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Artemisia Gentileschi and Ingenious Italian Women Artists Honored in Groundbreaking Exhibition Internationally acclaimed exhibition opens February 6, 2022 at the Detroit Institute of Arts

Updated Jan 18, 2022

January 18, 2022 (DETROIT)—Explore the untold stories of women artists in the male-dominated Italian art world in By Her Hand: Artemisia Gentileschi and Women Artists in Italy, 1500–1800 at the Detroit Institute of Arts (DIA) February 6 –May 29, 2022. This exhibition highlights 17 ingenious women of this time period, featuring confident self-portraits, realistic still lifes, scenes of women’s bravery and meditative religious scenes.

Tickets can be purchased at www.dia.org/ByHerHand or by calling 313-833-7900. Ticket prices range from $8-$18, and are free for DIA members and discounted for residents of Wayne, Oakland and Macomb counties. This is the DIA’s first ticketed exhibition since the pandemic, signaling a continued return to normal operations. Masks are required for all visitors, regardless of vaccination status.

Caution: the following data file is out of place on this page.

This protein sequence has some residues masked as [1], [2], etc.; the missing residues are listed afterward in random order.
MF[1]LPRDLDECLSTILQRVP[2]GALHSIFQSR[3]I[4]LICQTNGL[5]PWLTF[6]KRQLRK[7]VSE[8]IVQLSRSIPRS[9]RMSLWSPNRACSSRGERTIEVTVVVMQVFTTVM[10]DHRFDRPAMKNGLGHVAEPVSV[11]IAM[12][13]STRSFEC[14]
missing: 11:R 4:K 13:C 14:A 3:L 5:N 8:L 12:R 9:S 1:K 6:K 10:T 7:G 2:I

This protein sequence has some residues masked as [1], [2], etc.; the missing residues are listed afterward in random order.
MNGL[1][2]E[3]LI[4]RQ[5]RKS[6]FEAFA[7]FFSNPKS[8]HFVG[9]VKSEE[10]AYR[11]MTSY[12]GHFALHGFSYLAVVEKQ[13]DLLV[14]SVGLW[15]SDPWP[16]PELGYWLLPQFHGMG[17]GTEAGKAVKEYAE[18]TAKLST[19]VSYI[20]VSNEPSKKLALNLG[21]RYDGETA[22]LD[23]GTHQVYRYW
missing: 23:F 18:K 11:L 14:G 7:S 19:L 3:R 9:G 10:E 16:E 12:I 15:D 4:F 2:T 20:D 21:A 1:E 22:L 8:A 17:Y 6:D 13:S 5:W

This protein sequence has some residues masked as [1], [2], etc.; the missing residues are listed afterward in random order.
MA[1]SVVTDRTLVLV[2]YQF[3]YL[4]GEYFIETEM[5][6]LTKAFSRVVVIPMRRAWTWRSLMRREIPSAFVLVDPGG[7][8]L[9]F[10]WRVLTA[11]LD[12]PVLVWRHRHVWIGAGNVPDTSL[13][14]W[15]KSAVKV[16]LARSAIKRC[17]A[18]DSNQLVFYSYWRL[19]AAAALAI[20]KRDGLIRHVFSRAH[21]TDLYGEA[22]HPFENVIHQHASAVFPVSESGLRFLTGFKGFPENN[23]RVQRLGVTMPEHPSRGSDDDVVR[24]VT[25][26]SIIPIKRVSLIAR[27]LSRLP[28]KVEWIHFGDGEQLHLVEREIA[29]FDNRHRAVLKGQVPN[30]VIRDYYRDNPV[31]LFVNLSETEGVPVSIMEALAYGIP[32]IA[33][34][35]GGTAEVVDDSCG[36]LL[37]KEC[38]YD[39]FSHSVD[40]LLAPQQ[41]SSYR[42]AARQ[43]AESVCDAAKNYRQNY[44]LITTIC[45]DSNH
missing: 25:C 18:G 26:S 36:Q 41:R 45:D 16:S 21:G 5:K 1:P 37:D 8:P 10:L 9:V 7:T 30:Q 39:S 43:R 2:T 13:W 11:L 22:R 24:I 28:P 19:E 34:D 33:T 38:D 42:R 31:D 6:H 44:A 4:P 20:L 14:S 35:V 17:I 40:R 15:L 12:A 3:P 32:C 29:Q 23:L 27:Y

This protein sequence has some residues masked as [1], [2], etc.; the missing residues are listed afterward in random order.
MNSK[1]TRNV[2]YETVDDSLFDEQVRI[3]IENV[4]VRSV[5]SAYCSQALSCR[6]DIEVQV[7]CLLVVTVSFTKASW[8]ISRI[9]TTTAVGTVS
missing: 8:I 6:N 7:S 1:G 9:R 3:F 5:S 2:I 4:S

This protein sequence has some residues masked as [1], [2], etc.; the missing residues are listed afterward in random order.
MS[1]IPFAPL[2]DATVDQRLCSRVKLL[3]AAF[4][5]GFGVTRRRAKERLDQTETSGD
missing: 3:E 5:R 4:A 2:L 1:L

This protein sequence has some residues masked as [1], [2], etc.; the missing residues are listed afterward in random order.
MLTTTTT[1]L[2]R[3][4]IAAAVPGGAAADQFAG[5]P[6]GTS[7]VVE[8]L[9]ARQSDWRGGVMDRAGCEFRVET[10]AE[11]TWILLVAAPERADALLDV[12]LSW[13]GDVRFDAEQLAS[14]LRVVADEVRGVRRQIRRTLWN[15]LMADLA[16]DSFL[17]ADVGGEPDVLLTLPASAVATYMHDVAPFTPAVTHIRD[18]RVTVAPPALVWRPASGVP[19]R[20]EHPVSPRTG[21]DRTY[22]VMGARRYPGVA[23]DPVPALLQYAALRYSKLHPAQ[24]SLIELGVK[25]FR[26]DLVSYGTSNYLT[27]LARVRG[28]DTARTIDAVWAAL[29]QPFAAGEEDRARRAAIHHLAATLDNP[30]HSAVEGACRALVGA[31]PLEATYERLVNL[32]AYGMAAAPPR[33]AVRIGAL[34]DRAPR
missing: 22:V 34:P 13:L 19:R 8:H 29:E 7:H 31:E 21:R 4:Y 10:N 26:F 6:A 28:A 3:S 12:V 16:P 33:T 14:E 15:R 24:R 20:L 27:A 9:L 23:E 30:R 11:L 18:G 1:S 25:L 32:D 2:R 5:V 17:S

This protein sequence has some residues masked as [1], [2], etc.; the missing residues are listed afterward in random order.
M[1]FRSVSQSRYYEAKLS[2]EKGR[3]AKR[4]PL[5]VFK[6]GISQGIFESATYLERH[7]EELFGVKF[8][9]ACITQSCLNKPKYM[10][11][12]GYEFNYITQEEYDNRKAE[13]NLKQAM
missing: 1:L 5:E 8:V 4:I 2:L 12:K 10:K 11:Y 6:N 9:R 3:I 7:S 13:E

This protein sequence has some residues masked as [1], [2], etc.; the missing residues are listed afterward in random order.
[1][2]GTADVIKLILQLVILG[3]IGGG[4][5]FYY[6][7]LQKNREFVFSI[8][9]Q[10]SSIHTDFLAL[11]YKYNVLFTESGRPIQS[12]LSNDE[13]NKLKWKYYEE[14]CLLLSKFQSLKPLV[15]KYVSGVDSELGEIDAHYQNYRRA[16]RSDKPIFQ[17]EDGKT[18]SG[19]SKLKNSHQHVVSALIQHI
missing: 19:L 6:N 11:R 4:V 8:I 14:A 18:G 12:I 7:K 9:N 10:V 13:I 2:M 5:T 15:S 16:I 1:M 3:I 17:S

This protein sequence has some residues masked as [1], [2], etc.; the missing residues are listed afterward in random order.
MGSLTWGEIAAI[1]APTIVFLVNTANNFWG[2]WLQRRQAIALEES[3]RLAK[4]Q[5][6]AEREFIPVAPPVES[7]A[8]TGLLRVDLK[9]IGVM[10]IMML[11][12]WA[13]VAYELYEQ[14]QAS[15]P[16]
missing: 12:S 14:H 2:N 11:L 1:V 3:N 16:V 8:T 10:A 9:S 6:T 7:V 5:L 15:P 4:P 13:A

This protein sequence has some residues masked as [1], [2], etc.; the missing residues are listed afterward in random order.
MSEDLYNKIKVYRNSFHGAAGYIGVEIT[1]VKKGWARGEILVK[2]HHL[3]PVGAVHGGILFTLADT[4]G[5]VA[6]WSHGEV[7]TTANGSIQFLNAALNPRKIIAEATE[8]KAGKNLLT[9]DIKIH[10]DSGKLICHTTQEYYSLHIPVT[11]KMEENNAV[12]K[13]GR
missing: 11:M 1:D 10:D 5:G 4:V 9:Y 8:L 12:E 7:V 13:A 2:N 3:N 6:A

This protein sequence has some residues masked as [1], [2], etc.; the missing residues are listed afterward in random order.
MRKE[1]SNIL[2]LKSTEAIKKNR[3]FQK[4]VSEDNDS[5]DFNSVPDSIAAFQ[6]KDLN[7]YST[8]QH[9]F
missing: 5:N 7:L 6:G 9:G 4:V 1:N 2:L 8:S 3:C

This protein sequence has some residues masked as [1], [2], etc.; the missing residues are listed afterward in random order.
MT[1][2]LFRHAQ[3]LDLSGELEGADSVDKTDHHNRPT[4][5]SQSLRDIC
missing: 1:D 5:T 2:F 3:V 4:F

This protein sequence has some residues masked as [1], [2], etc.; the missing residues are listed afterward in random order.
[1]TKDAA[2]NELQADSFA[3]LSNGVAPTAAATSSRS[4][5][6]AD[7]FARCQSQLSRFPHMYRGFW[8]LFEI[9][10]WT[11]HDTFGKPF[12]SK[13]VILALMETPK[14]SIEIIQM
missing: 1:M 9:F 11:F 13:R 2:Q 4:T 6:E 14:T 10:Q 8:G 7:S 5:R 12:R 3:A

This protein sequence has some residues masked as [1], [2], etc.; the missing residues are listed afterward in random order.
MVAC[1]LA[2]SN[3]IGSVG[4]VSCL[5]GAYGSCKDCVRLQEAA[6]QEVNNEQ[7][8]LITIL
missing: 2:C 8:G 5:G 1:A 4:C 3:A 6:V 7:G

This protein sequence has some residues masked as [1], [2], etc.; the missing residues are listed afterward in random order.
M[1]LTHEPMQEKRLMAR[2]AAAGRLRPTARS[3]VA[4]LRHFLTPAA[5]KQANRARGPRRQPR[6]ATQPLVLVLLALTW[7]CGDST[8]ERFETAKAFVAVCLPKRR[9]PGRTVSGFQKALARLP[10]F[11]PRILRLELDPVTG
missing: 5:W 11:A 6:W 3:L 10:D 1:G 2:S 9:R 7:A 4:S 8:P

By Her Hand is organized by the DIA and the Wadsworth Atheneum Museum of Art in Hartford, Conn., and was previously on view in Hartford from September 30, 2021–January 9, 2022. The DIA is the only other (and final) venue for this exhibition.

Described by The New York Times as “…the most significant American show of women of the Italian Renaissance and Baroque eras since 2007,” the exhibition features 57 works from private and public American collections, along with a significant number of loans from Europe. Through these works of art in diverse media—from paintings to prints—the fascinating stories of early modern Italian women artists will be told. This is the first exhibition devoted to women artists before the modern era at both institutions—an important historical milestone, which was prompted and inspired by major advances in scholarship on the subject of women artists over the last fifty years.